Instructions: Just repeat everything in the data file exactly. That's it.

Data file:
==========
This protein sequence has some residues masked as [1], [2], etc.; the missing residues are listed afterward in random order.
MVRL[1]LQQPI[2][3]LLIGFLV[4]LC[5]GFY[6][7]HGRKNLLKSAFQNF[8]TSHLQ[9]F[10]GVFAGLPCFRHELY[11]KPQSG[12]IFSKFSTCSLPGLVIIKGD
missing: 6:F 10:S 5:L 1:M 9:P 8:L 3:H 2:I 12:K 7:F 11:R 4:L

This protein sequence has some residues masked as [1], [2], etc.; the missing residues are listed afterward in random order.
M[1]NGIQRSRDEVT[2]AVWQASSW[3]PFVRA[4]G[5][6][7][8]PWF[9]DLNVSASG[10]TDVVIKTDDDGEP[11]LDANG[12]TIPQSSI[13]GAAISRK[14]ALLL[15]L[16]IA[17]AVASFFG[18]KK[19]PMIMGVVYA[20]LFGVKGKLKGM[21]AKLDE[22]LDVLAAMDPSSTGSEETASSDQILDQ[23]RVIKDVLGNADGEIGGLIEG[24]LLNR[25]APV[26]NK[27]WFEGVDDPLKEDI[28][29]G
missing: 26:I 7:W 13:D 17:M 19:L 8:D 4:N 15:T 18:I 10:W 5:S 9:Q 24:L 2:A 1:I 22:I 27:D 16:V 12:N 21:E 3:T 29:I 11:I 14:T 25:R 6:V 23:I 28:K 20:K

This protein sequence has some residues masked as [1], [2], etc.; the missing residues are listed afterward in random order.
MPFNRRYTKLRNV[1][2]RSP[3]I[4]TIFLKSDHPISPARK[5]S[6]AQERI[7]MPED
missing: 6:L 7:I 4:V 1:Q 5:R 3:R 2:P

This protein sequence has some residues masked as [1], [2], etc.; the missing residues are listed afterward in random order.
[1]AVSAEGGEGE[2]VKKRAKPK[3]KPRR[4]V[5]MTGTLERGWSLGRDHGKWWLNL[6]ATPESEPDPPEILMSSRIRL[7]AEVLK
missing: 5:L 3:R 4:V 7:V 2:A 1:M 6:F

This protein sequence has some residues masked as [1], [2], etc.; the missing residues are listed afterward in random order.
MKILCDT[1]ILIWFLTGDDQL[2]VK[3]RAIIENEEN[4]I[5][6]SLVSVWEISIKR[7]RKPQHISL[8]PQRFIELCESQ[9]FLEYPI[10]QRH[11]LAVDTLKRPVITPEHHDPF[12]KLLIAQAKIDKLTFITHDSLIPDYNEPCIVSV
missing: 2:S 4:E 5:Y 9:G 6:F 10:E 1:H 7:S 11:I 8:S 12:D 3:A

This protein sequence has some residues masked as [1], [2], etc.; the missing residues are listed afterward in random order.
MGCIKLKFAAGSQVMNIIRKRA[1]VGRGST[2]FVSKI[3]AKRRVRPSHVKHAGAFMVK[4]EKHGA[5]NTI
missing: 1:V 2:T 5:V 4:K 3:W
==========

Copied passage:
This protein sequence has some residues masked as [1], [2], etc.; the missing residues are listed afterward in random order.
MVRL[1]LQQPI[2][3]LLIGFLV[4]LC[5]GFY[6][7]HGRKNLLKSAFQNF[8]TSHLQ[9]F[10]GVFAGLPCFRHELY[11]KPQSG[12]IFSKFSTCSLPGLVIIKGD
missing: 6:F 10:S 5:L 1:M 9:P 8:L 3:H 2:I 12:K 7:F 11:R 4:L

This protein sequence has some residues masked as [1], [2], etc.; the missing residues are listed afterward in random order.
M[1]NGIQRSRDEVT[2]AVWQASSW[3]PFVRA[4]G[5][6][7][8]PWF[9]DLNVSASG[10]TDVVIKTDDDGEP[11]LDANG[12]TIPQSSI[13]GAAISRK[14]ALLL[15]L[16]IA[17]AVASFFG[18]KK[19]PMIMGVVYA[20]LFGVKGKLKGM[21]AKLDE[22]LDVLAAMDPSSTGSEETASSDQILDQ[23]RVIKDVLGNADGEIGGLIEG[24]LLNR[25]APV[26]NK[27]WFEGVDDPLKEDI[28][29]G
missing: 26:I 7:W 13:D 17:M 19:L 8:D 4:N 15:T 18:I 10:W 5:S 9:Q 24:L 2:A 1:I 22:I 27:D 16:V 12:N 21:E 3:T 29:I 11:I 14:T 25:R 6:V 23:I 28:K 20:K

This protein sequence has some residues masked as [1], [2], etc.; the missing residues are listed afterward in random order.
MPFNRRYTKLRNV[1][2]RSP[3]I[4]TIFLKSDHPISPARK[5]S[6]AQERI[7]MPED
missing: 6:L 7:I 4:V 1:Q 5:R 3:R 2:P

This protein sequence has some residues masked as [1], [2], etc.; the missing residues are listed afterward in random order.
[1]AVSAEGGEGE[2]VKKRAKPK[3]KPRR[4]V[5]MTGTLERGWSLGRDHGKWWLNL[6]ATPESEPDPPEILMSSRIRL[7]AEVLK
missing: 5:L 3:R 4:V 7:V 2:A 1:M 6:F

This protein sequence has some residues masked as [1], [2], etc.; the missing residues are listed afterward in random order.
MKILCDT[1]ILIWFLTGDDQL[2]VK[3]RAIIENEEN[4]I[5][6]SLVSVWEISIKR[7]RKPQHISL[8]PQRFIELCESQ[9]FLEYPI[10]QRH[11]LAVDTLKRPVITPEHHDPF[12]KLLIAQAKIDKLTFITHDSLIPDYNEPCIVSV
missing: 2:S 4:E 5:Y 9:G 6:F 10:E 1:H 7:S 11:I 8:S 12:D 3:A

This protein sequence has some residues masked as [1], [2], etc.; the missing residues are listed afterward in random order.
MGCIKLKFAAGSQVMNIIRKRA[1]VGRGST[2]FVSKI[3]AKRRVRPSHVKHAGAFMVK[4]EKHGA[5]NTI
missing: 1:V 2:T 5:V 4:K 3:W